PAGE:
Despite all of Ridley Scott's cries of "This is not an Alien movie!" it is most definitely an Alien movie. At least, part of one. Audiences which haven't seen or aren't familiar with the way that franchise works are going to be completely lost. You really do need that kind of knowledge to understand what's happening, and even with it you're going to be a little in the dark. You get to see some prototype Xenomorph stuff, which is all really cool. I was particularly a fan of the gigantic octopus face hugger. That was sweet. However, there's a lot of other weird stuff here which is never really explained (oh, but I'm sure it will be in the sequel). For some reason one guy who gets acid-blooded to death later returns as a zombie and slaughters half of the ship's crew. There's no explanation for this, and it's just chalked up to be "Alien Stuff". Alrighty then. The Xenomorph here also seems to be able to fit neatly within a corpse while fully formed, which is an utter failure in terms of logic.

Actually, logic is something this movie has none of. Of particular note is Ms. Vickers, the overseer of the mission. She's one of those nearly robot lady leaders who operates in a by-the-books manner despite twisting every written rule to push her asshole agenda. She has protocols for handling situations which she completely ignores, even taking the captain off deck to get her fanny patted. An action which leads to mass confusion for the crew throughout the film. Later on as the alien ship is falling out of the sky, she simply runs in a straight line as it tumbles along behind her, eventually getting squashed to death despite having damn near five minutes to run left or right and get out of the way. It's like she exists in an old video game or something.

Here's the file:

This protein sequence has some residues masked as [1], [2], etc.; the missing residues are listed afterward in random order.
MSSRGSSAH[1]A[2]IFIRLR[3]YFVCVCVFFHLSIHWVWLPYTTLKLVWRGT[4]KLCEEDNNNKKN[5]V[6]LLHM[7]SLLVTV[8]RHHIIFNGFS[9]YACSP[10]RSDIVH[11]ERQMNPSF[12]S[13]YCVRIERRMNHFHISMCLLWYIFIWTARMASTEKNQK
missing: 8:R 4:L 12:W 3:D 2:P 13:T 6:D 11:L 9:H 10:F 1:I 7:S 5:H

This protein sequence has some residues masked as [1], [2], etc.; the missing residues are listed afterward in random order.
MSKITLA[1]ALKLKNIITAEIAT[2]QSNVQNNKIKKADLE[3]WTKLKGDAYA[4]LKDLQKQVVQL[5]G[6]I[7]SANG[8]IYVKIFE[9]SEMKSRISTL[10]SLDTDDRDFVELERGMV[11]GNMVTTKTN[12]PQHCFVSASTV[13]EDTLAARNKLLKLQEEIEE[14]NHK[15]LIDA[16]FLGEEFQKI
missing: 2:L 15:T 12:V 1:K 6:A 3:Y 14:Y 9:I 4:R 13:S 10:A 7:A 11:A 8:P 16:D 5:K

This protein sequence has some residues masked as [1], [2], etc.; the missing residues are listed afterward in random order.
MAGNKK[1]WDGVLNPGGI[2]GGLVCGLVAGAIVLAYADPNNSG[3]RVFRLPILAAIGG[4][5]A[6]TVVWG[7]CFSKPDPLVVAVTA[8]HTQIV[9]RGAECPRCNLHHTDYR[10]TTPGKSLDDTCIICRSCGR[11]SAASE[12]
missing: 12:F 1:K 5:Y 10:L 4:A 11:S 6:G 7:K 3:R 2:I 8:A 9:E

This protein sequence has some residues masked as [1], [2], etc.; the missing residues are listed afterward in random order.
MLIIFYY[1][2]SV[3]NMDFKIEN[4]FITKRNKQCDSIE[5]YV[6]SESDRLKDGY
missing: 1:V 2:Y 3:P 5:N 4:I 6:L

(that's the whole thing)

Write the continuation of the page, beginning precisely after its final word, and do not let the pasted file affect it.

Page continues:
Oh, she also has a surgical pod, but it's just for her. Yep. All for her.

Now, the whole purpose behind the Prometheus mission is to reach out into the darkest corners of space to find the Engineers, a group of extraterrestrial beings who created mankind by seeding the Earth with their own DNA (arguably the sacrificial Engineer could have been a reference to the Prometheus of lore). However, despite having raised the human race and giving them maps to locate the Engineer home world, the ETs seem to have decided, some 2000 years ago (odd, thinking about which particular non-Greek religious figure was born right around then), to eliminate us (with the use of the Xenomorphs as a biological weapon). Why is never explained.

Nothing is ever fucking explained.

Agh, this movie makes me so angry. And really what it has is good it just needs to give some fucking answers. I don't dig the money-grabs in cinema lately, and this has been the most blatant example of all. Maybe I'll appreciate this film more when the rest of its collective narrative comes out, but right now this has pissed me right the fuck off. I can't give this movie a positive score, because it's not a movie. However, because it's a high-quality not-a-movie, I can't give it an absolutely shit score, and there are some pretty cool Proto-Alien things. So I'll give it a four out of ten. Maybe I'll appreciate it as a whole when the next one comes out, but I will never be able to appreciate Prometheus on its own. Never.